The reason for this trend is clear. As academic research and studies by the Center for Competitive Politics have shown, contribution limits have no impact on reducing corruption,[5] promoting “good” government,[6] or improving trust in government,[7] but do have an impact in terms of reducing the amount of political speech by candidates and parties. Academic research also demonstrates that campaign cash and legislative votes are not linked.[8]

As the table demonstrates, if H.B. 2213 becomes law, Kansas will still have contribution limits around or below the national average. Kansas would rank 23rd for giving to gubernatorial candidates. For State Senate, 21 states would have higher limits, and 27 would have lower limits. For State House races, 28 states would have higher limits and just 15 would have lower limits. Our comparisons are based on the amount that can be given per election cycle in an election year, to make state-by-state figures comparable.

Accordingly, we urge the Legislature to consider raising existing limits even further, or eliminating both individual and party contribution limits altogether as 12 states have done.[9] Already, 29 states have no limit on the amount an individual may donate to a political party.[10] States without limits have fared as well or better than states with low limits in state rankings on corruption and good governance measurements. Many people wrongly assume that strict contribution limits provide all citizens equal access to candidates. In reality, established interests (including trade associations, labor unions, the media, well-organized public interest groups, celebrities, and established political players) already have an overwhelming advantage in regards to their influence. Thus, contribution limits serve to stifle the voice of the average citizen while doing little to hinder the influence of those who already hold political sway.

Ultimately, this is because contribution limits infringe upon the free speech rights guaranteed under the First Amendment. While courts have upheld many limits on contributions as constitutional, there is broad agreement that limits on campaign contributions harm the right to free speech guaranteed by the First Amendment. However, now that evidence proves that contribution limits do not reduce corruption, produce “good” government, or increase trust in government, citizens and policymakers alike have recognized that the logic underlying contribution limits is weak at best.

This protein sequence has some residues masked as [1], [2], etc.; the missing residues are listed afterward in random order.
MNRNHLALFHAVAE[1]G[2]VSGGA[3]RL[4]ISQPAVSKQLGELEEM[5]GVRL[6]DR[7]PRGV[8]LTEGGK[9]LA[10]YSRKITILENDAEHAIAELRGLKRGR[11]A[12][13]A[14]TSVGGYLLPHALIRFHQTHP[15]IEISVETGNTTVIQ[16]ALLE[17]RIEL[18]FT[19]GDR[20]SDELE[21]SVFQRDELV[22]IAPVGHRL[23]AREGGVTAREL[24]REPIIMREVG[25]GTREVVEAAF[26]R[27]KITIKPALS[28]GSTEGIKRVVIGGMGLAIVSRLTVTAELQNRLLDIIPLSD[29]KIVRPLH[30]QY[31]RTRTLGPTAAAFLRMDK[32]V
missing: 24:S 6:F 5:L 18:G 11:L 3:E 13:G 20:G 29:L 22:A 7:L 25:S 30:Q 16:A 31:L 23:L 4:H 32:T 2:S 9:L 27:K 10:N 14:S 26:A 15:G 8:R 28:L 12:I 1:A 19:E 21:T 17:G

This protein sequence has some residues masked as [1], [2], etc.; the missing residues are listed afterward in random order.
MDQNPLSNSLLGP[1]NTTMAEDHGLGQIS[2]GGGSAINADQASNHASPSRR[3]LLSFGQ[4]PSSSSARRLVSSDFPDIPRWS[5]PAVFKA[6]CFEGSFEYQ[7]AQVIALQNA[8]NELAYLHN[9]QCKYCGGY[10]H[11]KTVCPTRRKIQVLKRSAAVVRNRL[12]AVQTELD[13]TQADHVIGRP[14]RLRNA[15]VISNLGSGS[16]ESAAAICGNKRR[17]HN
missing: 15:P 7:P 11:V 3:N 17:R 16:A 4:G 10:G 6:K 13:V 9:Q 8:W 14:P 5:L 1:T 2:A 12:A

Limiting free speech rights should not be undertaken lightly, even when it is constitutionally permissible to do so. Many state legislators now realize that raising or eliminating limits entirely better conforms to the First Amendment, and therefore better fulfills every lawmaker’s commitment to upholding the Constitution. This bill is a praiseworthy first step toward protecting these vital First Amendment rights, but Kansas legislators could go even further.

III. The bill’s proposed contribution limits should be indexed to inflation.

While a comprehensive increase in contribution limits as undertaken in H.B. 2213 is desirable, this one-time increase fails to ensure that the limits in Kansas stay both competitive and constitutional. Inflation adjusting is a standard, noncontroversial practice that prevents inflation from eroding the value of the contribution limit. The federal government regularly adjusts its candidate and party contribution limits to inflation, and 19 of the 38 states that have contribution limits on individual giving to candidates index those limits to inflation, according to the National Conference of State Legislatures.[11] This is a bipartisan idea that acknowledges that an individual’s ability to voice her support for her preferred candidate should not be diminished merely by the passage of time.

The lack of an inflation adjustment mechanism in this legislation will have a very real negative effect on an individual’s ability to voice their political preferences. In 1990, the year of the enactment of the majority of the state’s current contribution limits,  the $2,000 per election limit on individual giving to gubernatorial candidates, for example, was a far more significant amount than it is today; with inflation adjustment, it is the equivalent of $3,622 today. From this perspective, the new limit of $4,000 is hardly an increase at all – it merely maintains the level of political expression Kansans were given in the early 1990s.

Kansas lawmakers should amend H.B. 2213 to index the revised limits to inflation so that the diminishing value of contributions to candidates and parties in the Sunflower State does not continue into the future. The amended bill could delegate this authority to an agency of the executive branch, much in the way that federal contribution limits are indexed to inflation and amended by the Federal Election Commission each election cycle.[12] Adding language that regularly adjusts Kansas’s limits for inflation would save the Legislature from re-legislating this issue in future sessions, and would allow individuals to express their support for candidates and parties at the same real level each election.